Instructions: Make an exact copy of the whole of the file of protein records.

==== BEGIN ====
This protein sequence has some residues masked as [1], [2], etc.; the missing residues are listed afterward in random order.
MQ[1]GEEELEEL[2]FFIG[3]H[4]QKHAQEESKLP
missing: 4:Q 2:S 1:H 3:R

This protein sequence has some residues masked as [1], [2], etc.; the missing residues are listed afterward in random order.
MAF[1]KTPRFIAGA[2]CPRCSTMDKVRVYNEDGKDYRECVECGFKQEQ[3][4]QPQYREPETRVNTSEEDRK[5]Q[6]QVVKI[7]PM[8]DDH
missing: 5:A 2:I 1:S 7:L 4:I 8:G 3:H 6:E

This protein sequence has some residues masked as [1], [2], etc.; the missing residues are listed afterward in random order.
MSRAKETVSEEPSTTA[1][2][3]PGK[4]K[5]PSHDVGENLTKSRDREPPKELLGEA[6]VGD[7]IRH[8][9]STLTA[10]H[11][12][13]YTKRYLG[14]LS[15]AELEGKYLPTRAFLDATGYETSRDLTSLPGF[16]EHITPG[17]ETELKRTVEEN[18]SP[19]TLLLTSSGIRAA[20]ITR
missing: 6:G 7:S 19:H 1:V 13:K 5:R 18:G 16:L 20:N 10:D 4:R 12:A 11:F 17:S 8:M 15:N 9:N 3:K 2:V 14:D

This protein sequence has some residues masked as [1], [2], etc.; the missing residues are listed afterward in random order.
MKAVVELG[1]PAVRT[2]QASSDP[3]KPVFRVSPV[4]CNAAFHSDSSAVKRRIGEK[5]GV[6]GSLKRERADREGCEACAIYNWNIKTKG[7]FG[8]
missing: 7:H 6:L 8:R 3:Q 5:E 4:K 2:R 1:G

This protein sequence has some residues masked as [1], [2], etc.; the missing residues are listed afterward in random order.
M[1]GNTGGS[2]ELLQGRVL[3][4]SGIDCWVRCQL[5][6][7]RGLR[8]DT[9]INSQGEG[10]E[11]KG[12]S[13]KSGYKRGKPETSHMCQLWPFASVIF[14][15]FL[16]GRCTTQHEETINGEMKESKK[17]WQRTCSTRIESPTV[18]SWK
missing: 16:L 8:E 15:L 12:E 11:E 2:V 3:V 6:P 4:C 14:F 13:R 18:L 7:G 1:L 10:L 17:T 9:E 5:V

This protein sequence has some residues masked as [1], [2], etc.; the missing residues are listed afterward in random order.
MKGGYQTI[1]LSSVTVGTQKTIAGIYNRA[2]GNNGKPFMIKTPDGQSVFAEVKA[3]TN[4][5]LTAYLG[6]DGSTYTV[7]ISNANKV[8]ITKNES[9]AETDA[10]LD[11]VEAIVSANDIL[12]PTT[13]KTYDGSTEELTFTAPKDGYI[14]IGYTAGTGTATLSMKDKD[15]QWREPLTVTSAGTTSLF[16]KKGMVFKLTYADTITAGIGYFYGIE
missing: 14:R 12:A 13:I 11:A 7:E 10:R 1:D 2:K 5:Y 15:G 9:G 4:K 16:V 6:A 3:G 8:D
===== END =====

This protein sequence has some residues masked as [1], [2], etc.; the missing residues are listed afterward in random order.
MQ[1]GEEELEEL[2]FFIG[3]H[4]QKHAQEESKLP
missing: 4:Q 2:S 1:H 3:R

This protein sequence has some residues masked as [1], [2], etc.; the missing residues are listed afterward in random order.
MAF[1]KTPRFIAGA[2]CPRCSTMDKVRVYNEDGKDYRECVECGFKQEQ[3][4]QPQYREPETRVNTSEEDRK[5]Q[6]QVVKI[7]PM[8]DDH
missing: 5:A 2:I 1:S 7:L 4:I 8:G 3:H 6:E

This protein sequence has some residues masked as [1], [2], etc.; the missing residues are listed afterward in random order.
MSRAKETVSEEPSTTA[1][2][3]PGK[4]K[5]PSHDVGENLTKSRDREPPKELLGEA[6]VGD[7]IRH[8][9]STLTA[10]H[11][12][13]YTKRYLG[14]LS[15]AELEGKYLPTRAFLDATGYETSRDLTSLPGF[16]EHITPG[17]ETELKRTVEEN[18]SP[19]TLLLTSSGIRAA[20]ITR
missing: 6:G 7:S 19:H 1:V 13:K 5:R 18:G 16:L 20:N 10:D 4:R 12:A 11:F 17:S 8:M 15:N 9:N 3:K 2:V 14:D

This protein sequence has some residues masked as [1], [2], etc.; the missing residues are listed afterward in random order.
MKAVVELG[1]PAVRT[2]QASSDP[3]KPVFRVSPV[4]CNAAFHSDSSAVKRRIGEK[5]GV[6]GSLKRERADREGCEACAIYNWNIKTKG[7]FG[8]
missing: 7:H 6:L 8:R 3:Q 5:E 4:K 2:R 1:G

This protein sequence has some residues masked as [1], [2], etc.; the missing residues are listed afterward in random order.
M[1]GNTGGS[2]ELLQGRVL[3][4]SGIDCWVRCQL[5][6][7]RGLR[8]DT[9]INSQGEG[10]E[11]KG[12]S[13]KSGYKRGKPETSHMCQLWPFASVIF[14][15]FL[16]GRCTTQHEETINGEMKESKK[17]WQRTCSTRIESPTV[18]SWK
missing: 16:L 8:E 15:L 12:E 11:E 2:V 3:V 6:P 4:C 14:F 13:R 18:L 7:G 1:L 10:L 17:T 9:E 5:V

This protein sequence has some residues masked as [1], [2], etc.; the missing residues are listed afterward in random order.
MKGGYQTI[1]LSSVTVGTQKTIAGIYNRA[2]GNNGKPFMIKTPDGQSVFAEVKA[3]TN[4][5]LTAYLG[6]DGSTYTV[7]ISNANKV[8]ITKNES[9]AETDA[10]LD[11]VEAIVSANDIL[12]PTT[13]KTYDGSTEELTFTAPKDGYI[14]IGYTAGTGTATLSMKDKD[15]QWREPLTVTSAGTTSLF[16]KKGMVFKLTYADTITAGIGYFYGIE
missing: 14:R 12:A 13:I 11:A 7:E 10:R 1:D 2:K 5:Y 15:G 9:G 4:K 16:V 6:A 3:G 8:D